Lib Dems remain a vital option for the British electorate, despite the body-blows


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The Independent Online

It’s been a bad 24 hours for the Liberal Democrats. First, an opinion poll from Ipsos Mori putting them on 6 per cent, their lowest showing since 1990, the year Margaret Thatcher compared the party to a dead parrot. Then today’s excoriating critique of their political strategy in The Independent from Jeremy Browne, once a high-flying Lib Dem minister.

Mr Browne’s view is that having invested so much effort and political pain into making a success of Coalition with the Conservatives, the Lib Dems should be selling that success to the electorate. They should be telling voters that Coalition has worked and the economy is on the mend, and take their share of the credit. Instead, in their anxiety to differentiate themselves from the Conservatives, they have drifted into a “no-man’s-land” from which they have no clear message to deliver to the voters.

It is understandable why an MP from a seat like Taunton Deane, where the Labour candidate took only just over 5 per cent of the vote in 2010, should want his party to stay as far over to the centre-right of politics as it credibly can. But he is wrong.

The Lib Dems are going to have a bad election,  whatever they do. The promise they made to abolish university tuition fees has had a catastrophic impact on their popularity, particularly among the educated young. It was a residue from the strategy shrewdly pursued by Nick Clegg’s predecessor, Charles Kennedy, who took advantage of the fact that it was becoming difficult to tell Labour and the Conservatives apart, and ran a campaign in 2005 on two main themes – tuition fees and opposition to the Iraq war.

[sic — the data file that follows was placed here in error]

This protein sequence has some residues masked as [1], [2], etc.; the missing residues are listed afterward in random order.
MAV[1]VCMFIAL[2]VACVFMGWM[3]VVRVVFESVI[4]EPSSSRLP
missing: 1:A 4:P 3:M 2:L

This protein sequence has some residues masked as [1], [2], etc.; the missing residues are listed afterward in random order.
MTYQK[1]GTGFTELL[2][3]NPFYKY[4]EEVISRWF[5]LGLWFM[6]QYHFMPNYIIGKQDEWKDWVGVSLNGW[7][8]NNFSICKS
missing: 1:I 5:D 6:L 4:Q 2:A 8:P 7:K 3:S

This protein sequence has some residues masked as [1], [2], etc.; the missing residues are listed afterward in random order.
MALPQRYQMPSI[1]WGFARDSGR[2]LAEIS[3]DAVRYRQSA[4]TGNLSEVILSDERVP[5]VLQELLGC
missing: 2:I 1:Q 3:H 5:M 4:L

These days, the Lib Dems seem to treat Mr Kennedy like an embarrassing uncle, but it should not be forgotten that under his leadership they achieved their greatest electoral success, accumulating 63 MPs. That tally runs counter to Mr Browne’s thesis that the Lib Dems can do well only by staying close to the Conservatives.

There is also the broader question of what is good for democracy. The recent experience of the Scottish referendum demonstrated that democracy thrives when people are presented with a clear and meaningful choice. For a long time, the two main political parties have judged it in their interests not to give the voters that sort of choice. When Tony Blair led the Labour Party, he operated on the assumption that left-wing voters had nowhere else to go, so Labour had nothing to lose by leaning as far to the right as it could go without splitting apart. David Cameron, in 2010, made the corresponding assumption about the Conservatives, and tried to sound as much as possible like Mr Blair.

But now the Conservatives have the looming threat of Ukip to their right, while the Green Party is rising rapidly to Labour’s left. These factors are pulling both parties away from the centre ground.

This should not be seen as necessarily a bad thing, because it gives the voters a real choice, provided neither party drifts so far away from the mainstream as to be no choice at all, as Labour did under Michael Foot. It also opens a clear space for the Lib Dems, in the centre between the main parties, exactly where Mr Clegg and Danny Alexander are now trying to locate it. It is too late now to prevent the party taking a big hit in May, but if they hold their nerve, there is a promising future ahead.